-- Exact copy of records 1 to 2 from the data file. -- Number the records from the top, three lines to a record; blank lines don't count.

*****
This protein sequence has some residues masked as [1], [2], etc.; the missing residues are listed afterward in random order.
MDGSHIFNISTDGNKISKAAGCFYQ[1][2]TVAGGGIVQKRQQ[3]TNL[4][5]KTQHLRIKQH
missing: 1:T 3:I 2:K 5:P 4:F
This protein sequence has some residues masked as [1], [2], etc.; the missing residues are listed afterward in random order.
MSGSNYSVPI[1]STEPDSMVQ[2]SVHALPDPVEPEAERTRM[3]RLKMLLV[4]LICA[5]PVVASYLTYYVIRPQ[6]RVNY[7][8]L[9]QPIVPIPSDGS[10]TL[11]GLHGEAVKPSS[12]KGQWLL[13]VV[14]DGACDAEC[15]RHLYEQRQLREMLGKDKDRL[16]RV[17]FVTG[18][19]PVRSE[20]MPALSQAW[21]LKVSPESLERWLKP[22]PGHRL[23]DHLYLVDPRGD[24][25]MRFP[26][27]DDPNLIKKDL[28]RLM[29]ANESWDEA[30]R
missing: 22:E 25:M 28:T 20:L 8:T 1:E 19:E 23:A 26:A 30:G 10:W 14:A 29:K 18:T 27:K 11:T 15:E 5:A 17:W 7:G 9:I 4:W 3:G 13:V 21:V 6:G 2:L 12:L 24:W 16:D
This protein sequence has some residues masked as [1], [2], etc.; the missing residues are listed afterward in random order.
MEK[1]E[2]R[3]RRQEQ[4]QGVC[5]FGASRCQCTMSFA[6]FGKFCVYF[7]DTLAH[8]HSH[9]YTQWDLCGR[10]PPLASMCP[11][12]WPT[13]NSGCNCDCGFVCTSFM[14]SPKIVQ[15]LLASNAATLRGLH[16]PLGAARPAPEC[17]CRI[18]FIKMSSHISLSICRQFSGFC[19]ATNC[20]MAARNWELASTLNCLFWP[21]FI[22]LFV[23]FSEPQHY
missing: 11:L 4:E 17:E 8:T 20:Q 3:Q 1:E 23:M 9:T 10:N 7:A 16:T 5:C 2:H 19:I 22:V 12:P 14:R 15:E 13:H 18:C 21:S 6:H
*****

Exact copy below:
This protein sequence has some residues masked as [1], [2], etc.; the missing residues are listed afterward in random order.
MDGSHIFNISTDGNKISKAAGCFYQ[1][2]TVAGGGIVQKRQQ[3]TNL[4][5]KTQHLRIKQH
missing: 1:T 3:I 2:K 5:P 4:F
This protein sequence has some residues masked as [1], [2], etc.; the missing residues are listed afterward in random order.
MSGSNYSVPI[1]STEPDSMVQ[2]SVHALPDPVEPEAERTRM[3]RLKMLLV[4]LICA[5]PVVASYLTYYVIRPQ[6]RVNY[7][8]L[9]QPIVPIPSDGS[10]TL[11]GLHGEAVKPSS[12]KGQWLL[13]VV[14]DGACDAEC[15]RHLYEQRQLREMLGKDKDRL[16]RV[17]FVTG[18][19]PVRSE[20]MPALSQAW[21]LKVSPESLERWLKP[22]PGHRL[23]DHLYLVDPRGD[24][25]MRFP[26][27]DDPNLIKKDL[28]RLM[29]ANESWDEA[30]R
missing: 22:E 25:M 28:T 20:L 8:T 1:E 19:E 23:A 26:A 30:G 10:W 14:A 29:K 18:T 27:K 11:T 15:E 5:A 17:W 7:G 9:I 4:W 3:G 13:V 21:V 6:G 2:L 12:L 24:W 16:D